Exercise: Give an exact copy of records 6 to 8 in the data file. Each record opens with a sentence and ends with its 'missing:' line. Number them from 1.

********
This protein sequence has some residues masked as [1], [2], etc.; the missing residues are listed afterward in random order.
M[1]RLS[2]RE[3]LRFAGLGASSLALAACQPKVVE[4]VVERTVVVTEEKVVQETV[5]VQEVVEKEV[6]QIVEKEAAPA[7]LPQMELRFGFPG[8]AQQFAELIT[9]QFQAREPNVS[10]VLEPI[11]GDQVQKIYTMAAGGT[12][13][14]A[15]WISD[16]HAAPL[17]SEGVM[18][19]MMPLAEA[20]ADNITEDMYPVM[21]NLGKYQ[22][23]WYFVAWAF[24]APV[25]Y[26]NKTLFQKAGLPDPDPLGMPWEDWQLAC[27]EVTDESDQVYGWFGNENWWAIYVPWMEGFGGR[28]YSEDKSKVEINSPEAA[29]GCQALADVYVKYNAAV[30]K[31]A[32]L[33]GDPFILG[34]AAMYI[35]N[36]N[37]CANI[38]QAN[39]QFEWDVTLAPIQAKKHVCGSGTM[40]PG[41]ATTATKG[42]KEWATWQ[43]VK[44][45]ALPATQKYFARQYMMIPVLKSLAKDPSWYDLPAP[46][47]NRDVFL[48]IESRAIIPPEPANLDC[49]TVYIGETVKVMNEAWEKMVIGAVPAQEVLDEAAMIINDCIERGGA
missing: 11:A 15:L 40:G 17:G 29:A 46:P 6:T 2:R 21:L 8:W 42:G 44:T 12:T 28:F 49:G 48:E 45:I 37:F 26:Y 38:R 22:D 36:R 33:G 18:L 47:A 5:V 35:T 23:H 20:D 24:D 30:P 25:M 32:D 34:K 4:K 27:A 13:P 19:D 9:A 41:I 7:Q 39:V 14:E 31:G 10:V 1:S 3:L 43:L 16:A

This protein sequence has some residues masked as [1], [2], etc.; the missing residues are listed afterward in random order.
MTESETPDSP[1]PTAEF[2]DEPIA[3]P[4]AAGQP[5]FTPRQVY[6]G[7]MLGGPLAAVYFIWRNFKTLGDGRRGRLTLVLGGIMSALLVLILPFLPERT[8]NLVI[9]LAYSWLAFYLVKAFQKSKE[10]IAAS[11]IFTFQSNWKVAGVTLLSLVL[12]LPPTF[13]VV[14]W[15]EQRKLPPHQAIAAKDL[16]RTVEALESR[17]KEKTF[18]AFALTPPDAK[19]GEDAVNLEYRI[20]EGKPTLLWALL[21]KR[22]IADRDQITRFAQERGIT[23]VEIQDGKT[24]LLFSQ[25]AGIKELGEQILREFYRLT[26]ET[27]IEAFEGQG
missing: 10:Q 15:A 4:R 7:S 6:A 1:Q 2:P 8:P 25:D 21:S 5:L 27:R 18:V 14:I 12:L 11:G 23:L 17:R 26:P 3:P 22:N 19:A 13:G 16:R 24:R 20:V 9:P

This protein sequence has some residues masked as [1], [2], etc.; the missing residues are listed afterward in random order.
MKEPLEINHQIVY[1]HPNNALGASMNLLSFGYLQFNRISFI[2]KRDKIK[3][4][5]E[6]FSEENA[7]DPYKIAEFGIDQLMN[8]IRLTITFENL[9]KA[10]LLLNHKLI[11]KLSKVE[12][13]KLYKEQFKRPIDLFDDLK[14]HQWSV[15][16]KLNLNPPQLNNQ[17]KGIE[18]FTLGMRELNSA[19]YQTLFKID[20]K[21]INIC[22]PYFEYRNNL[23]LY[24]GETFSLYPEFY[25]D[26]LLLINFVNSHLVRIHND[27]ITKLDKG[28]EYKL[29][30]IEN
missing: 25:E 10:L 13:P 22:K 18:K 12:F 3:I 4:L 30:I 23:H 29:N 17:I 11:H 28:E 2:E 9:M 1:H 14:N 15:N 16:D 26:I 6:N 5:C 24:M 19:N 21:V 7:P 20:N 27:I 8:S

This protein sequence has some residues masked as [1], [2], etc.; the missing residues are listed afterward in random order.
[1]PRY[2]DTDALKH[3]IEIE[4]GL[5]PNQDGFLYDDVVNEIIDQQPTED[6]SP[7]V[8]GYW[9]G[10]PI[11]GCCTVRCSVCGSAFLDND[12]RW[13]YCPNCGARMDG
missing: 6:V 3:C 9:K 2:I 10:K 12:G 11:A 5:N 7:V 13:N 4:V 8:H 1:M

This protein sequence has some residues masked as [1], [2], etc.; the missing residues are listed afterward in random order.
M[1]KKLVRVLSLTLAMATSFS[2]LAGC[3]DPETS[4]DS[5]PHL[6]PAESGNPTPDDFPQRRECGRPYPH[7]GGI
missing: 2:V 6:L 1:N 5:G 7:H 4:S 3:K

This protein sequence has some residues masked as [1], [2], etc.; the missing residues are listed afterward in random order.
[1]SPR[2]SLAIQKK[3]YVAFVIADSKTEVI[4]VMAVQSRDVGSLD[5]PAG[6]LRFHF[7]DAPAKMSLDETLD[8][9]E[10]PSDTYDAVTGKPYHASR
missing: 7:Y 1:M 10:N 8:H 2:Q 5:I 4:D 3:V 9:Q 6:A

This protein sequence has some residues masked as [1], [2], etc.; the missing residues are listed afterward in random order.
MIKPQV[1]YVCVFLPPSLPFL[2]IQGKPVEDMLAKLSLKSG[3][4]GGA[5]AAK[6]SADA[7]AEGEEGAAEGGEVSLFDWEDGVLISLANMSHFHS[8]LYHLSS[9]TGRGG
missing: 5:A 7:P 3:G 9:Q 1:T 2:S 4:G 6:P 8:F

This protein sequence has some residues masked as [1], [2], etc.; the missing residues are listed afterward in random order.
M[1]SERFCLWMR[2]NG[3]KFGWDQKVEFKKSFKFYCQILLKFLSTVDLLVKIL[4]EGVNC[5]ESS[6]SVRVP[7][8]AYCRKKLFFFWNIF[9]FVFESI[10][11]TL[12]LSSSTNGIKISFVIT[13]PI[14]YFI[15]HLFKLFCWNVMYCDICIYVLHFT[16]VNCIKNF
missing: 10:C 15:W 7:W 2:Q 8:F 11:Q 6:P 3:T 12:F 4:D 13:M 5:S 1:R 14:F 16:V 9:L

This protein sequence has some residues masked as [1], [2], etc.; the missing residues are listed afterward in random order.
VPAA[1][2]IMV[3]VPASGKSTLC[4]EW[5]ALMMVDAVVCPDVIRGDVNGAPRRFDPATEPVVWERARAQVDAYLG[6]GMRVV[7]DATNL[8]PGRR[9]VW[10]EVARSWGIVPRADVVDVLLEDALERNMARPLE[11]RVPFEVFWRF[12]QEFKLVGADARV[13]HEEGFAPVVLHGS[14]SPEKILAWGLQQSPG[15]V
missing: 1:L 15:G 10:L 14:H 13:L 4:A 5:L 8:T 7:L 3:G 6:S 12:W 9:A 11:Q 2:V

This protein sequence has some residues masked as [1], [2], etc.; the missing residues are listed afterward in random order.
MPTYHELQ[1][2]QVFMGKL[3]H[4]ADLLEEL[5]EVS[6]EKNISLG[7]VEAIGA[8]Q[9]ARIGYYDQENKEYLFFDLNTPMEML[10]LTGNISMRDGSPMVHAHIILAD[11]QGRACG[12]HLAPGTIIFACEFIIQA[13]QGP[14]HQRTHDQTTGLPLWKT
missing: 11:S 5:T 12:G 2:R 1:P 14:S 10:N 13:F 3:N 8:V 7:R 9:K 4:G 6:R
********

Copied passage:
This protein sequence has some residues masked as [1], [2], etc.; the missing residues are listed afterward in random order.
[1]SPR[2]SLAIQKK[3]YVAFVIADSKTEVI[4]VMAVQSRDVGSLD[5]PAG[6]LRFHF[7]DAPAKMSLDETLD[8][9]E[10]PSDTYDAVTGKPYHASR
missing: 7:Y 1:M 10:N 8:H 2:Q 5:I 4:D 3:V 9:Q 6:A

This protein sequence has some residues masked as [1], [2], etc.; the missing residues are listed afterward in random order.
MIKPQV[1]YVCVFLPPSLPFL[2]IQGKPVEDMLAKLSLKSG[3][4]GGA[5]AAK[6]SADA[7]AEGEEGAAEGGEVSLFDWEDGVLISLANMSHFHS[8]LYHLSS[9]TGRGG
missing: 5:A 7:P 3:G 9:Q 1:T 2:S 4:G 6:P 8:F

This protein sequence has some residues masked as [1], [2], etc.; the missing residues are listed afterward in random order.
M[1]SERFCLWMR[2]NG[3]KFGWDQKVEFKKSFKFYCQILLKFLSTVDLLVKIL[4]EGVNC[5]ESS[6]SVRVP[7][8]AYCRKKLFFFWNIF[9]FVFESI[10][11]TL[12]LSSSTNGIKISFVIT[13]PI[14]YFI[15]HLFKLFCWNVMYCDICIYVLHFT[16]VNCIKNF
missing: 10:C 15:W 7:W 2:Q 8:F 11:Q 6:P 3:T 12:F 4:D 13:M 5:S 1:R 14:F 16:V 9:L